Earth's Climate: Past and Future / Edition 1

Paperback (Print)
Used and New from Other Sellers
Used and New from Other Sellers
from $59.26
Usually ships in 1-2 business days
(Save 47%)
Other sellers (Paperback)
  • All (6) from $59.26   
  • Used (6) from $59.26   

Overview

Written from a multidisciplinary perspective by one of the field’s preeminent researcher/instructors, Earth’s Climate: Past and Future became a classroom favorite by providing an expert summary of climate change past, present, and future. The text worked equally well as either a nonmajors introduction to Earth system science or climate change, or as an upper-undergraduate-level overview of the processes and techniques in climate science.

The new edition incorporates coverage of climatological events and research discoveries in the seven years since the first edition, most importantly the now broadly accepted understanding that humans play a major role in warming the planet. It also incorporates changes designed to make the material more accessible to an introductory-level audience.

Read More Show Less

Editorial Reviews

Booknews
In this introductory climate science textbook, Ruddiman (environmental sciences, U. of Virginia) summarizes 550 million years of Earth's climate changes, including the impact by and on humans. Some of the recurring factors described include glaciations, monsoons, flow of deep water in the ocean, the role of carbon as it moves through the Earth's system, and other factors that contribute to icehouse or greenhouse worlds. Coverage extends to predictions about future climate changes. The text is accompanied by numerous color photographs and illustrations. Annotation c. Book News, Inc., Portland, OR (booknews.com)
Read More Show Less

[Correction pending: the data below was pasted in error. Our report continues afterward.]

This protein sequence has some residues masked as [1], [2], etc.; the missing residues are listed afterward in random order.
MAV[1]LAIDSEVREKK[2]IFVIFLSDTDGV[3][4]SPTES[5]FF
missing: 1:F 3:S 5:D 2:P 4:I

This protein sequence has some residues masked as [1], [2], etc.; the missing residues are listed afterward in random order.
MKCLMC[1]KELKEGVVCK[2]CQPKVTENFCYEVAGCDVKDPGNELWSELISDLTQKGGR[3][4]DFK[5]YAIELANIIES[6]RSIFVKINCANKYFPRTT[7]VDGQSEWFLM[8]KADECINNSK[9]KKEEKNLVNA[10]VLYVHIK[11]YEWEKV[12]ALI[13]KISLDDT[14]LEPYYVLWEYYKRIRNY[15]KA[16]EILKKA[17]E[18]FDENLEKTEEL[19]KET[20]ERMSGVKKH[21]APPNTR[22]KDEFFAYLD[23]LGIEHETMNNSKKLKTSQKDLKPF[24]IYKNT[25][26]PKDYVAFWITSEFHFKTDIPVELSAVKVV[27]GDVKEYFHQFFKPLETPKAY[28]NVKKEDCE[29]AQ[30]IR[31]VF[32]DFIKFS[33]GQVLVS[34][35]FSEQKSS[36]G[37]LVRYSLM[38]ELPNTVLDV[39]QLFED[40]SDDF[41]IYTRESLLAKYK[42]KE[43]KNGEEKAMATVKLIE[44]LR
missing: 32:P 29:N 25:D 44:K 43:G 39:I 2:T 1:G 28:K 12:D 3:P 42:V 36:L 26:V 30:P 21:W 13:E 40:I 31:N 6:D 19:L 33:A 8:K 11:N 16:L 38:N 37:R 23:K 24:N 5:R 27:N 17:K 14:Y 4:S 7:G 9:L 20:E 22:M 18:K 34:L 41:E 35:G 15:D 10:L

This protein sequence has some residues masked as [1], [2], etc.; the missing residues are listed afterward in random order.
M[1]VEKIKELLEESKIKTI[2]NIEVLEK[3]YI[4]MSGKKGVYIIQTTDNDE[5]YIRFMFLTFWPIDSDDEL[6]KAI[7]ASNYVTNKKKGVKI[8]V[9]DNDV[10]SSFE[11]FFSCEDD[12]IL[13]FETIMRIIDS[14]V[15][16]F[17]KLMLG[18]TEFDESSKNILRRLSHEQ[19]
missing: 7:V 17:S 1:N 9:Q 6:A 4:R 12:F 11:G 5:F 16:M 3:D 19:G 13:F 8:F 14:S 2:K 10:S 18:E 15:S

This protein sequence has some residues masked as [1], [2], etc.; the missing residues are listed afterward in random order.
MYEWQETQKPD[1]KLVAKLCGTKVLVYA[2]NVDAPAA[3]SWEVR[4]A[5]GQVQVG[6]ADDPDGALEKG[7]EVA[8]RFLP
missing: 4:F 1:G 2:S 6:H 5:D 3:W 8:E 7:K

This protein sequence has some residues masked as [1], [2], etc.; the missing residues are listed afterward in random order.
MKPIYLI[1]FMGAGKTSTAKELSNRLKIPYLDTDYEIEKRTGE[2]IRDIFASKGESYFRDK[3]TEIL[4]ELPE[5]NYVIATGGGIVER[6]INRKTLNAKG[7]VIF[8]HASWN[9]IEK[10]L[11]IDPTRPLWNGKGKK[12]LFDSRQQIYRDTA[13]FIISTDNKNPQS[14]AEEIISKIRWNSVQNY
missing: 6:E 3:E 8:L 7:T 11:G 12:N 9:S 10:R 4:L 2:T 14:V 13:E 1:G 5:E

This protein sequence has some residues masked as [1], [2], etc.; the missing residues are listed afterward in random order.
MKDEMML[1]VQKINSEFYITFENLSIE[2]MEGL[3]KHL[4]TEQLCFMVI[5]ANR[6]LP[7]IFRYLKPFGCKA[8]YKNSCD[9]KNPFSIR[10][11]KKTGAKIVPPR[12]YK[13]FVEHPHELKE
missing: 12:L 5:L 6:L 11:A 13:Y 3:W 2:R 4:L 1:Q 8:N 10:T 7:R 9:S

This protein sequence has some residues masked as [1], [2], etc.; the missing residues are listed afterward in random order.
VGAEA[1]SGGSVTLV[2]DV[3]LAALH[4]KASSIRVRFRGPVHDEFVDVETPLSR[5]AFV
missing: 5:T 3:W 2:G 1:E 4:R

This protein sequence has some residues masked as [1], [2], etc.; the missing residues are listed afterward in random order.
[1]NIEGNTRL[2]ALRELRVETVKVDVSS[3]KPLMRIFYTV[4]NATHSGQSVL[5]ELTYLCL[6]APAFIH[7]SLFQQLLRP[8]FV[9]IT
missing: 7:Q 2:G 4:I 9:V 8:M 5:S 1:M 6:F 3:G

Product Details

  • ISBN-13: 9780716737414
  • Publisher: Freeman, W. H. & Company
  • Publication date: 12/28/2000
  • Edition description: First Edition
  • Edition number: 1
  • Pages: 465
  • Product dimensions: 8.45 (w) x 10.94 (h) x 0.73 (d)

Table of Contents

Preface
Part I Framework of Climate Science
1. Overview of Climate Science

Climate and Climate Change
1-1 Geologic Time
1-2 How This Book Is Organized
Development of Climate Science
1-3 How Scientists Study Climate Change
Overview of the Climate System
1-4 Components of the Climate System
1-5 Climate Forcing
1-6 Climate System Responses
1-7 Time Scales of Forcing versus Response
1-8 Differing Response Rates and Climate-System Interactions
1-9 Feedbacks in the Climate System
Tools of Climate Science Temperature Scales
Climate Interactions and Feedbacks: Positive and Negative Feedbacks

2. Climate Archives, Data, and Models
Climate Archives, Dating, and Resolution
2-1 Types of Archives
2-2 Dating Climate Records
2-3 Climatic Resolution
Climatic Data
2-4 Biotic Data
2-5 Geological and Geochemical Data
Climate Models
2-6 Physical Climate Models
2-7 Geochemical Models

Part II Tectonic-Scale Climate Change
3. CO2 and Long-Term Climate

Greenhouse Worlds
Faint Young Sun Paradox
Carbon Exchanges between Rocks and the Atmosphere
3-1 Volcanic Input of Carbon from Rocks to the Atmosphere
3-2 Removal of CO2 from the Atmosphere by Chemical Weathering
Climatic Factors That Control Chemical Weathering
Is Chemical Weathering Earth’s Thermostat?
3-3 Greenhouse Role of Water Vapor
Is Life the Ultimate Control on Earth’s Termostat?